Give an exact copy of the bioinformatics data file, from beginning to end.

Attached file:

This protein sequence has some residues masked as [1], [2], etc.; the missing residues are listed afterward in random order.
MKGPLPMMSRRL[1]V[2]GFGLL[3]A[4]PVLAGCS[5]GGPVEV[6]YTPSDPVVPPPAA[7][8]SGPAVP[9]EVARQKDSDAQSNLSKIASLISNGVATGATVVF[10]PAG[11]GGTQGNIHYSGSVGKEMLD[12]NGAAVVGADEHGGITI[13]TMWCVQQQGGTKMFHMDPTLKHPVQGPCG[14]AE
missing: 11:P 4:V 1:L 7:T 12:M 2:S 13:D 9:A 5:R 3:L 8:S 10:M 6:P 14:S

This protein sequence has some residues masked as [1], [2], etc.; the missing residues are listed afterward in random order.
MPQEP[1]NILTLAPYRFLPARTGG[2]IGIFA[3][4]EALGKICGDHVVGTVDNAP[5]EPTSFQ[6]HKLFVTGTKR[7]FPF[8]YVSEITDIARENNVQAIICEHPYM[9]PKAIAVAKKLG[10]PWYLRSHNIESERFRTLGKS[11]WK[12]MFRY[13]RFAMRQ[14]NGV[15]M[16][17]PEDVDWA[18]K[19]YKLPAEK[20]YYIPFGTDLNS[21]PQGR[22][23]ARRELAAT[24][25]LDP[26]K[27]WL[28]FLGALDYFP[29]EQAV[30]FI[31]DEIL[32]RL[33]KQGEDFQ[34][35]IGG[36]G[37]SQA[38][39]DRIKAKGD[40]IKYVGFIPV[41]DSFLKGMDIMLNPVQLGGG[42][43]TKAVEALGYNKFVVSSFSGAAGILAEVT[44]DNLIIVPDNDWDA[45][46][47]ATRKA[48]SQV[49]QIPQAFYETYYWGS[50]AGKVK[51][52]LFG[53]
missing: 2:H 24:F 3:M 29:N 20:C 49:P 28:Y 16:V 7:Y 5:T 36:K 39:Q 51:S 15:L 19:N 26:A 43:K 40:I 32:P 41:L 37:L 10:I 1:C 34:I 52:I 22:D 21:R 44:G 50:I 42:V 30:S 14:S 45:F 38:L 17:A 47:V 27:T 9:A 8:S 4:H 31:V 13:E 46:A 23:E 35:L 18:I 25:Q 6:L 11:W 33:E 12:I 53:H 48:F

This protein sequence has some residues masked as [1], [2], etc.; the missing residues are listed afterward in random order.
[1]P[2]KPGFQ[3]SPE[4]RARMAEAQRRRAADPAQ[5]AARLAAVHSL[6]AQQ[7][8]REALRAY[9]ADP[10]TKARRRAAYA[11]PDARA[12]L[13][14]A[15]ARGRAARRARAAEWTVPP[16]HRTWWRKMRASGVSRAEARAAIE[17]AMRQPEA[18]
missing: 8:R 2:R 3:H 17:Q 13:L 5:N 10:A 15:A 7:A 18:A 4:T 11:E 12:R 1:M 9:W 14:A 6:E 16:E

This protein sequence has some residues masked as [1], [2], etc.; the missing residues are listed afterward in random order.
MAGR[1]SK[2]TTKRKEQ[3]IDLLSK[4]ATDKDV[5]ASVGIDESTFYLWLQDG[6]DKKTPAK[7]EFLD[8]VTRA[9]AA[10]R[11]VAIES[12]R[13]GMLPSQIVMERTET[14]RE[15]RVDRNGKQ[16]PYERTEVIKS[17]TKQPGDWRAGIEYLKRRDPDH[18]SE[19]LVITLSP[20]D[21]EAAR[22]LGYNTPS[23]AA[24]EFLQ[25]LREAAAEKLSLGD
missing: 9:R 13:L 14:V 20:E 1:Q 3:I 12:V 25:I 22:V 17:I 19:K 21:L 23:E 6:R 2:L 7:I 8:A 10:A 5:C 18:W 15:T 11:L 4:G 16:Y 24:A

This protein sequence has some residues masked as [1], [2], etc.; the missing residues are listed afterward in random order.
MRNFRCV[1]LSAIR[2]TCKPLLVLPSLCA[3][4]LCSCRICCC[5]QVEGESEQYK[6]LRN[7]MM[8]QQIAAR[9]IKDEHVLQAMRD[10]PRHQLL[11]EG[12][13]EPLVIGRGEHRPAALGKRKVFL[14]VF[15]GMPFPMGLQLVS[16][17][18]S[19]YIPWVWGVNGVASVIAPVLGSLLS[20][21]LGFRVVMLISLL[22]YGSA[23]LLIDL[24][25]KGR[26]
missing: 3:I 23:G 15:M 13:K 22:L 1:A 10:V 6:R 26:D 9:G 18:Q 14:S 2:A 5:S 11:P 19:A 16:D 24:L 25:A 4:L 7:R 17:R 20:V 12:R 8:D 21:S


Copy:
This protein sequence has some residues masked as [1], [2], etc.; the missing residues are listed afterward in random order.
MKGPLPMMSRRL[1]V[2]GFGLL[3]A[4]PVLAGCS[5]GGPVEV[6]YTPSDPVVPPPAA[7][8]SGPAVP[9]EVARQKDSDAQSNLSKIASLISNGVATGATVVF[10]PAG[11]GGTQGNIHYSGSVGKEMLD[12]NGAAVVGADEHGGITI[13]TMWCVQQQGGTKMFHMDPTLKHPVQGPCG[14]AE
missing: 11:P 4:V 1:L 7:T 12:M 2:S 13:D 9:A 5:R 3:L 8:S 10:M 6:P 14:S

This protein sequence has some residues masked as [1], [2], etc.; the missing residues are listed afterward in random order.
MPQEP[1]NILTLAPYRFLPARTGG[2]IGIFA[3][4]EALGKICGDHVVGTVDNAP[5]EPTSFQ[6]HKLFVTGTKR[7]FPF[8]YVSEITDIARENNVQAIICEHPYM[9]PKAIAVAKKLG[10]PWYLRSHNIESERFRTLGKS[11]WK[12]MFRY[13]RFAMRQ[14]NGV[15]M[16][17]PEDVDWA[18]K[19]YKLPAEK[20]YYIPFGTDLNS[21]PQGR[22][23]ARRELAAT[24][25]LDP[26]K[27]WL[28]FLGALDYFP[29]EQAV[30]FI[31]DEIL[32]RL[33]KQGEDFQ[34][35]IGG[36]G[37]SQA[38][39]DRIKAKGD[40]IKYVGFIPV[41]DSFLKGMDIMLNPVQLGGG[42][43]TKAVEALGYNKFVVSSFSGAAGILAEVT[44]DNLIIVPDNDWDA[45][46][47]ATRKA[48]SQV[49]QIPQAFYETYYWGS[50]AGKVK[51][52]LFG[53]
missing: 2:H 24:F 3:M 29:N 20:C 49:P 28:Y 16:V 7:Y 5:T 36:K 39:Q 51:S 15:L 19:N 26:A 43:K 40:I 32:P 41:L 37:L 10:I 1:C 34:I 52:I 22:D 21:R 44:G 50:I 42:V 30:S 14:S 45:F 38:L 17:A 47:V 27:T 9:A 8:S 4:H 31:V 13:E 46:A 23:E 35:L 18:I 25:Q 6:L 11:W 33:E 12:I 53:H 48:F

This protein sequence has some residues masked as [1], [2], etc.; the missing residues are listed afterward in random order.
[1]P[2]KPGFQ[3]SPE[4]RARMAEAQRRRAADPAQ[5]AARLAAVHSL[6]AQQ[7][8]REALRAY[9]ADP[10]TKARRRAAYA[11]PDARA[12]L[13][14]A[15]ARGRAARRARAAEWTVPP[16]HRTWWRKMRASGVSRAEARAAIE[17]AMRQPEA[18]
missing: 8:R 2:R 3:H 17:Q 13:L 5:N 10:A 15:A 7:A 18:A 4:T 11:E 12:R 1:M 9:W 14:A 6:E 16:E

This protein sequence has some residues masked as [1], [2], etc.; the missing residues are listed afterward in random order.
MAGR[1]SK[2]TTKRKEQ[3]IDLLSK[4]ATDKDV[5]ASVGIDESTFYLWLQDG[6]DKKTPAK[7]EFLD[8]VTRA[9]AA[10]R[11]VAIES[12]R[13]GMLPSQIVMERTET[14]RE[15]RVDRNGKQ[16]PYERTEVIKS[17]TKQPGDWRAGIEYLKRRDPDH[18]SE[19]LVITLSP[20]D[21]EAAR[22]LGYNTPS[23]AA[24]EFLQ[25]LREAAAEKLSLGD
missing: 9:R 13:L 14:V 20:E 1:Q 3:I 12:V 25:I 22:V 17:I 19:K 21:L 23:E 6:R 2:L 7:I 8:A 10:A 5:C 18:W 15:T 11:L 4:G 16:Y 24:A

This protein sequence has some residues masked as [1], [2], etc.; the missing residues are listed afterward in random order.
MRNFRCV[1]LSAIR[2]TCKPLLVLPSLCA[3][4]LCSCRICCC[5]QVEGESEQYK[6]LRN[7]MM[8]QQIAAR[9]IKDEHVLQAMRD[10]PRHQLL[11]EG[12][13]EPLVIGRGEHRPAALGKRKVFL[14]VF[15]GMPFPMGLQLVS[16][17][18]S[19]YIPWVWGVNGVASVIAPVLGSLLS[20][21]LGFRVVMLISLL[22]YGSA[23]LLIDL[24][25]KGR[26]
missing: 3:I 23:G 15:M 13:K 22:L 1:A 10:V 6:R 26:D 9:G 18:Q 14:S 2:A 5:S 11:P 19:A 16:D 24:L 25:A 4:L 7:R 17:R 20:V 12:R 8:D 21:S